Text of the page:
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Lies Take Longer Than Truths

A new technique that separates truth from lies finds it takes about 30 percent longer to fib.

The computer-based analysis, reported in The Times of London, showed that British test subjects took 1.2 seconds on average to speak reality in recent tests, while prevarications took 1.8 seconds.

The timed antagonistic response alethiometer test (Tara) was developed by Aiden Gregg, a psychologist at the University of Southampton. It involves questions answered on a computer using the keyboard, then an algorithm to see how users did.

In 85 percent of cases, interviewees were slower when they lied.

Gregg figures his approach could replace traditional lie detector methods, which he says criminals have caught onto.

"Habitual liars heard that people look away when telling lies, so they stare directly into your eyes," he said.

A polygraph is not a lie detector, as LiveScience's Bad Medicine Columnist Christopher Wanjek has explained. A polygraph detects physiological expressions associated with lying in some people, such as a racing heart and sweaty fingers. The determination of truth vs. falsehood is subjective, and polygraph examiners are often wrong.

The National Academy of Sciences tested the traditional lie detector in 2002 and concluded "polygraph tests can discriminate lying from truth telling at rates well above chance, though well below perfection."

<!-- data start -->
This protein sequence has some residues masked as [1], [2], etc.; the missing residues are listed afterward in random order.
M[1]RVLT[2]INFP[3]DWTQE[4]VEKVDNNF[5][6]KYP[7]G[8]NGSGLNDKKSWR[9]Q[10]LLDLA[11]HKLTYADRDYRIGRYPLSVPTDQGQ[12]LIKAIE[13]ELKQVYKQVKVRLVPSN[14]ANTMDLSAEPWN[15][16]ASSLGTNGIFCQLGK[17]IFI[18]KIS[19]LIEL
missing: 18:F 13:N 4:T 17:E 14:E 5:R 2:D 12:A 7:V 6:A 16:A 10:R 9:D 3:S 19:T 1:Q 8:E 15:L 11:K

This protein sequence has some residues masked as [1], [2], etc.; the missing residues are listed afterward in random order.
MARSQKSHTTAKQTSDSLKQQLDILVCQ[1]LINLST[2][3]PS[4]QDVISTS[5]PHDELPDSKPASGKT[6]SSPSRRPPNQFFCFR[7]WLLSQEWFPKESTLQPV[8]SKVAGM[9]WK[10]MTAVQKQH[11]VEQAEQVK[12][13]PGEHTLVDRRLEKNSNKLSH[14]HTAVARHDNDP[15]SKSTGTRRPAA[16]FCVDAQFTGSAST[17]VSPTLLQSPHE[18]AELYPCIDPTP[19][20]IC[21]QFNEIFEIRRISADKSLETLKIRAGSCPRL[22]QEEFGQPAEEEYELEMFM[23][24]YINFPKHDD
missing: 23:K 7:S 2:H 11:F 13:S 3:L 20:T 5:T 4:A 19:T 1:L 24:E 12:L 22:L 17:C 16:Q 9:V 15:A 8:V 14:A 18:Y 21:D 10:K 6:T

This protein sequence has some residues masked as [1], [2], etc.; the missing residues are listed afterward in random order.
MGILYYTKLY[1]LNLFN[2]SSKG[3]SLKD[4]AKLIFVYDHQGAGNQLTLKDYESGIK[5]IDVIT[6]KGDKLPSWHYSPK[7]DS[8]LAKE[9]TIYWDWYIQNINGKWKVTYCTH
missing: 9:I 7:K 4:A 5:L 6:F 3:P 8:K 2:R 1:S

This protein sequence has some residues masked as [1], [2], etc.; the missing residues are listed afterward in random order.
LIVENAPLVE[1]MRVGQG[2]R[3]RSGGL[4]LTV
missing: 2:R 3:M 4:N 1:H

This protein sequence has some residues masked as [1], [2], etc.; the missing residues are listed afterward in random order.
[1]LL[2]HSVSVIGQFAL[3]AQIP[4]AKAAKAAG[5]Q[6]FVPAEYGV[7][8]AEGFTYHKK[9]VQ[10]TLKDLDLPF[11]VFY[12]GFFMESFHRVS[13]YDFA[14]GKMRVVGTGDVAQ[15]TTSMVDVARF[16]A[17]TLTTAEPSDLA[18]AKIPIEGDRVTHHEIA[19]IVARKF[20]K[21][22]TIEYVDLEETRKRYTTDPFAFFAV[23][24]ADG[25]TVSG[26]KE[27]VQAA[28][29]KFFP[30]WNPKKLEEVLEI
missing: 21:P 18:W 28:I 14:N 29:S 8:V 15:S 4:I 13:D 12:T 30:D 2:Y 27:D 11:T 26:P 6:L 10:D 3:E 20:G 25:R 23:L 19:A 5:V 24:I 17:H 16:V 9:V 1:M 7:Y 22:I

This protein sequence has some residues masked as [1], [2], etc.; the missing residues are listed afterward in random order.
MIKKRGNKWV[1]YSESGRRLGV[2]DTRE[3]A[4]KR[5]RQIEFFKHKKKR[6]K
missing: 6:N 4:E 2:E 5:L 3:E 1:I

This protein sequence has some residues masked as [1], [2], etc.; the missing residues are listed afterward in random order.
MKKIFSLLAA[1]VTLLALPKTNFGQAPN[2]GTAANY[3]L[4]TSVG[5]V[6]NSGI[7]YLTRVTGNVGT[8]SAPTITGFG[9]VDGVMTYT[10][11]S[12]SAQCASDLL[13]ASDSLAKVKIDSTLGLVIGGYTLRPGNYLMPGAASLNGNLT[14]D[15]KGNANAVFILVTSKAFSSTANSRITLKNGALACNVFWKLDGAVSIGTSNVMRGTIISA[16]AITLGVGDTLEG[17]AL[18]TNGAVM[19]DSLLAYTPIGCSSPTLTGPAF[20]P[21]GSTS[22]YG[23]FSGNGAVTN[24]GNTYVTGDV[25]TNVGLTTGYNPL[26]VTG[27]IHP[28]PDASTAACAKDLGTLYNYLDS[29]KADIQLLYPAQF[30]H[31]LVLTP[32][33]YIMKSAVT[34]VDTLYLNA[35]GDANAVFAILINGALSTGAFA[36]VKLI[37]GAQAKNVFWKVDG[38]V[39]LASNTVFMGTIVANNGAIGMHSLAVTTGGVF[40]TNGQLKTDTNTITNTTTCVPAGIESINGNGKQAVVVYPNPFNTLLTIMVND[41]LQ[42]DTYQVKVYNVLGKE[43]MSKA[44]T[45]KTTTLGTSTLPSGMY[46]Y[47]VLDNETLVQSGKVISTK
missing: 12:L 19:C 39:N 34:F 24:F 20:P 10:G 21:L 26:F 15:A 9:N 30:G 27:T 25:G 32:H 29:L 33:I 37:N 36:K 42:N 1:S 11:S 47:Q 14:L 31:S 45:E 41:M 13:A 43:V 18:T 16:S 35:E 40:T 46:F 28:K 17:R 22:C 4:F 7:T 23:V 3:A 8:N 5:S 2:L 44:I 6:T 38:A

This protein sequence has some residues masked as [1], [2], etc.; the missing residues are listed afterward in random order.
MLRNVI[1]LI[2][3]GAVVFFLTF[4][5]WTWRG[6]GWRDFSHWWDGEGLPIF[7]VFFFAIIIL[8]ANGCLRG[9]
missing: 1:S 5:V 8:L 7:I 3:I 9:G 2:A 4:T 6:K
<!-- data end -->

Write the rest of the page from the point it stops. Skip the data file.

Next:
The Times reports that the U.S. government is considering using Tara.

Robert Roy Britt is the Editorial Director of Imaginova. In this column, The Water Cooler, he takes a daily look at what people are talking about in the world of science and beyond.

LiveScience.com chronicles the daily advances and innovations made in science and technology. We take on the misconceptions that often pop up around scientific discoveries and deliver short, provocative explanations with a certain wit and style. Check out our science videos, Trivia & Quizzes and Top 10s. Join our community to debate hot-button issues like stem cells, climate change and evolution. You can also sign up for free newsletters, register for RSS feeds and get cool gadgets at the LiveScience Store.

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